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First Read's Morning Clips

A roundup of the most important political news stories of the day

OBAMA AGENDA: Thwarted on immigration?'s Amanda Sakuma writes that when it comes to the president's immigration actions, "lawsuits and incremental blunders have stacked up to thwart implementation of an ambitious plan that was to be a cornerstone of Obama’s legacy."

"President Barack Obama says he has no alternate plan if the Supreme Court invalidates a key benefit of his health care law and he places the burden on the Republican-controlled Congress to fix the law if the high court wipes out insurance for millions of Americans," writes the AP. "Voicing confidence he will prevail before the court, Obama insisted Monday that the health care law is working and that the justices "will play it straight" and leave the law intact."

CONGRESS: Hastert’s arraignment

Former House Speaker Dennis Hastert has hired a high-powered lawyer in advance of his arraignment today.

NBC's Alex Moe reports that Nancy Pelosi is in a tough spot when it comes to the president's push for fast-track trade authority.

From the New York Times: "John McCain has had many dreams. But among his greatest — second only to residing in the White House as commander in chief — was to clutch the chairman’s gavel at the Senate Armed Services Committee, where he would be empowered to advance his national security and domestic fiscal policy agendas."


BUSH: NBC's Leigh Ann Caldwell previews Jeb Bush's big European trip this week.

The Wall Street Journal looks at how Bush and the other GOP hopefuls are making Vladimir Putin a popular villain.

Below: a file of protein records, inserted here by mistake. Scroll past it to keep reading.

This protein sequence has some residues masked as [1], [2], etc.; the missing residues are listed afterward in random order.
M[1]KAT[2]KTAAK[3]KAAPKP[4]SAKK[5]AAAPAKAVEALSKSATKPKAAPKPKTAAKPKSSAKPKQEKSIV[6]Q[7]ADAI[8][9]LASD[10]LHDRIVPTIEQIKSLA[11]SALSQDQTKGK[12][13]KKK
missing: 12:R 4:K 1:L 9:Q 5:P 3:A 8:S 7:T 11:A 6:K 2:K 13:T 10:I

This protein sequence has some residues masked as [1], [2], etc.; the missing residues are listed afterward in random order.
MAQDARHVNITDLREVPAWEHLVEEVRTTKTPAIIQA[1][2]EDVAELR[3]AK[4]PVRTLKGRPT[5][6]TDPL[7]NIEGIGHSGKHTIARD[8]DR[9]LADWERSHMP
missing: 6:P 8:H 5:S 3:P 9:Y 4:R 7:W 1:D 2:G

A week before his big announcement, he's reshuffling his team at the top, making operative Danny Diaz his campaign manager. From the New York Times: "That role had been widely expected to be filled by David Kochel, a Republican strategist from Iowa who had moved to Miami, where Mr. Bush’s operation is based, to oversee it earlier this year. But some of Mr. Bush’s longtime advisers concluded that Mr. Kochel, who made his name overseeing Mitt Romney’s Iowa organization in 2012, was too deliberative for the decisive management style that Mr. Bush has sought to project."

CLINTON: POLITICO writes that Wall Street is worried that Clinton will take a tougher stance on banks.

NBC's Perry Bacon: "An aggressive push for what's being billed as 'debt-free college' has galvanized progressive activists, putting Hillary Clinton in the position of either endorsing an idea that will be controversial or being criticized by liberals as too timid if she does not."

CHRISTIE: From Reuters: "New Jersey's Supreme Court will release its decision on Tuesday on whether Governor Chris Christie, a likely 2016 presidential candidate, violated public pensioners' contract rights when he slashed $1.6 billion from the state's contribution to the retirement system for this year."

CRUZ: National Journal describes the possible path to the White House that Ted Cruz laid out in an audition-like presentation for the Council for National Policy.